Mountain Law: Residential leases and marijuana
Special to the Daily
There are many issues raised in the context of residential tenants and marijuana, some of which remain legally unclear. This article discusses a number of issues and I may follow up with another article about more.
First, there may be a misconception that marijuana is now legal, which is untrue. Most anything to do with marijuana remains illegal because it violates federal law. The situation is that Colorado state law now allows use and cultivation of marijuana in certain circumstances, and the federal government is being less active in enforcing federal marijuana laws. However, landlords and tenants should understand that the federal government can, and does, continue to enforce marijuana laws in Colorado from time to time, particularly where a person is also accused of other law violations.
Second, landlords often wonder if they are allowed to ban marijuana in a leased premises. The answer is yes. Many standard leases already provide that the tenant will not violate any laws. Under such broad language, the use and/or cultivation of marijuana by the tenant already violates the lease (because marijuana violates federal law) and thus can be grounds for eviction. Landlords may add even more express language to their leases disallowing marijuana in the premises, if desired. Marijuana is automatically disallowed with regard to any Section 8 (low-income) housing, which is federally regulated. There is apparently no requirement for landlords to accommodate the use of medical marijuana under the Americans with Disabilities Act because landlords need not accommodate an activity that violates federal law.
Third, some landlords go the other direction and wonder whether they may permit marijuana in a leased premises. The answer is that landlords may allow marijuana, but it raises tricky issues. Given that marijuana remains illegal, it might be most prudent for these landlords to turn a blind eye to the tenants’ activities rather than expressly provide in the lease that marijuana is permitted. Landlords should consider that allowing marijuana may expose them to liability. First, marijuana may violate restrictive covenants and result in enforcement against the landlord by a homeowners association or neighboring owner. Second, marijuana may violate zoning laws and result in enforcement against the landlord by the local government. Third, there is the chance that the federal government could seek to penalize the landlord for allowing illegal activity.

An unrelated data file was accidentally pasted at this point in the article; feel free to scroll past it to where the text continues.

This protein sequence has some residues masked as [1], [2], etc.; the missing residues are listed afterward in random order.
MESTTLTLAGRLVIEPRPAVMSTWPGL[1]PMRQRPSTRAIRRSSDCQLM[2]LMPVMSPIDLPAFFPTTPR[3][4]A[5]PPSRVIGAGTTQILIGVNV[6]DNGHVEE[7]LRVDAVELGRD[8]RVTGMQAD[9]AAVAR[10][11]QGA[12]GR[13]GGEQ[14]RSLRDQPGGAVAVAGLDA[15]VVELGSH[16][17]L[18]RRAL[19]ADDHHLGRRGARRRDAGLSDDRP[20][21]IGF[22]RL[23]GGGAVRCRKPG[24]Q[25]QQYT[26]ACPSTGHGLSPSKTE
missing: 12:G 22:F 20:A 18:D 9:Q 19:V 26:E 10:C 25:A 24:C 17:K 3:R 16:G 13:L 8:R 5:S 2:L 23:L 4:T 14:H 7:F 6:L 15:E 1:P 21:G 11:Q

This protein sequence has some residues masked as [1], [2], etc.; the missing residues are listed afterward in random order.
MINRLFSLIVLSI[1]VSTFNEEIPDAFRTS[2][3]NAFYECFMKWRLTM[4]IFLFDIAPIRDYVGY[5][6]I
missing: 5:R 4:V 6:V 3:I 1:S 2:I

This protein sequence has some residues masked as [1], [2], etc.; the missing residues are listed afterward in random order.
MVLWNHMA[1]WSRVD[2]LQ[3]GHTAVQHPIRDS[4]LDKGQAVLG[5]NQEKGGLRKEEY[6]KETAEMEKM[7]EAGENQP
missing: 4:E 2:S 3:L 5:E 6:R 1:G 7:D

Fourth, even if a landlord allows marijuana, many local governments require tenants to obtain a permit before using and/or cultivating marijuana in a leased premises. For instance, such permits are required by Summit County and the town of Breckenridge. The permits typically require tenants to obtain express permission from their landlord to use marijuana in the premises and impose other restrictions (such as that marijuana odor may not escape the premises and that a grow area may need to be secured). Landlords and tenants should check local ordinances for details.
Fifth, where a landlord chooses to expressly allow marijuana, the landlord should consider addressing marijuana issues in the lease. For example, a landlord could require proof that a tenant using medical marijuana is fully compliant with state law. Landlords allowing marijuana may also wish to require a larger security deposit (particularly to address mold issues that commonly result from marijuana cultivation); to require the tenant to pay for any increases in the landlord’s insurance premiums or utility bills caused by the marijuana (particularly energy bills caused by grow lamps); and to indemnify the landlord from any claims arising from the tenant’s marijuana-related activities.
In sum, landlords are not required to allow marijuana in their leased premises. If they do so, they should be cautious concerning potential liability and consider including appropriate protections in the lease.
Contact Noah Klug at (970) 468-4953 or Noah@TheKlugLawFirm.com.
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